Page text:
In January of 2016, Appellants filed suit against Appellees, alleging misrepresentation and breach of contract. A bench trial was held on July 31, 2019, during which the parties offered competing expert testimony regarding the cause of the damage. On August 26, 2019, the trial court entered judgment in favor of Appellees. Appellants subsequently filed a motion to correct error, which was denied by the trial court on October 5, 2019.
Discussion and Decision
 Initially, we note that Appellees have not filed an appellate brief.
“When the appellee has failed to submit an answer brief we need not undertake the burden of developing an argument on the appellee's behalf.” Trinity Homes, LLC v. Fang, 848 N.E.2d 1065, 1068 (Ind. 2006). “Rather, we will reverse the trial court's judgment if the appellant's brief presents a case of prima facie error.” Id. (citing Gibson v. City of Indpls., 242 Ind. 447, 448, 179 N.E.2d 291, 292 (1962)). “Prima facie error in this context is defined as, ‘at first sight, on first appearance, or on the face of it.’ ” Id. (citing Santana v. Santana, 708 N.E.2d 886, 887 (Ind. Ct. App. 1999)). “Where an appellant is unable to meet this burden, we will affirm.” Id.
Fifth Third Bank v. PNC Bank, 885 N.E.2d 52, 54 (Ind. Ct. App. 2008).
 Appellants indicate that the trial court's factual findings and conclusions thereon were entered sua sponte. In such cases, “ ‘the findings control our review and the judgment only as to the issues those specific findings cover. Where there are no specific findings, a general judgment standard applies and we may affirm on any legal theory supported by the evidence adduced at trial.’ ” Estate of Henry v. Woods, 77 N.E.3d 1200, 1204 (Ind. Ct. App. 2017) (quoting Samples v. Wilson, 12 N.E.3d 946, 949–50 (Ind. Ct. App. 2014)).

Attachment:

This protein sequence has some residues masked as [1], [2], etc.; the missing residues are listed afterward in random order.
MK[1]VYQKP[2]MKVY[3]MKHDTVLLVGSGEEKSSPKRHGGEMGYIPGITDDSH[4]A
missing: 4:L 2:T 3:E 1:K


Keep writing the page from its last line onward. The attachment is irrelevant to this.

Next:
We apply a two-tier standard of review to the sua sponte findings and conclusions. [Samples, 12 N.E.3d] at 950. First, we determine whether the evidence supports the findings and second, whether the findings support the judgment. Id. We will set aside findings and conclusions only if they are clearly erroneous, that is, when the record contains no facts or inferences supporting them. Id. In conducting our review, we consider only the evidence favorable to the judgment and all reasonable inferences flowing therefrom. Id. We do not reweigh the evidence nor do we assess witness credibility. Id.
 Further, because Appellants did not prevail at trial, they appeal from a negative judgment.
A judgment entered against a party who bore the burden of proof at trial is a negative judgment. Garling v. Ind. Dep't of Natural Res., 766 N.E.2d 409, 411 (Ind. Ct. App. 2002). On appeal, we will not reverse a negative judgment unless it is contrary to law. Mominee v. King, 629 N.E.2d 1280, 1282 (Ind. Ct. App. 1994). To determine whether a judgment is contrary to law, we consider the evidence in the light most favorable to the appellee, together with all the reasonable inferences to be drawn therefrom. J.W. v. Hendricks Cnty. Office of Family & Children, 697 N.E.2d 480, 482 (Ind. Ct. App. 1998). A party appealing from a negative judgment must show that the evidence points unerringly to a conclusion different than that reached by the trial court. Mominee, 629 N.E.2d at 1282.
Smith v. Dermatology Assocs. of Fort Wayne, P.C., 977 N.E.2d 1, 4 (Ind. Ct. App. 2012).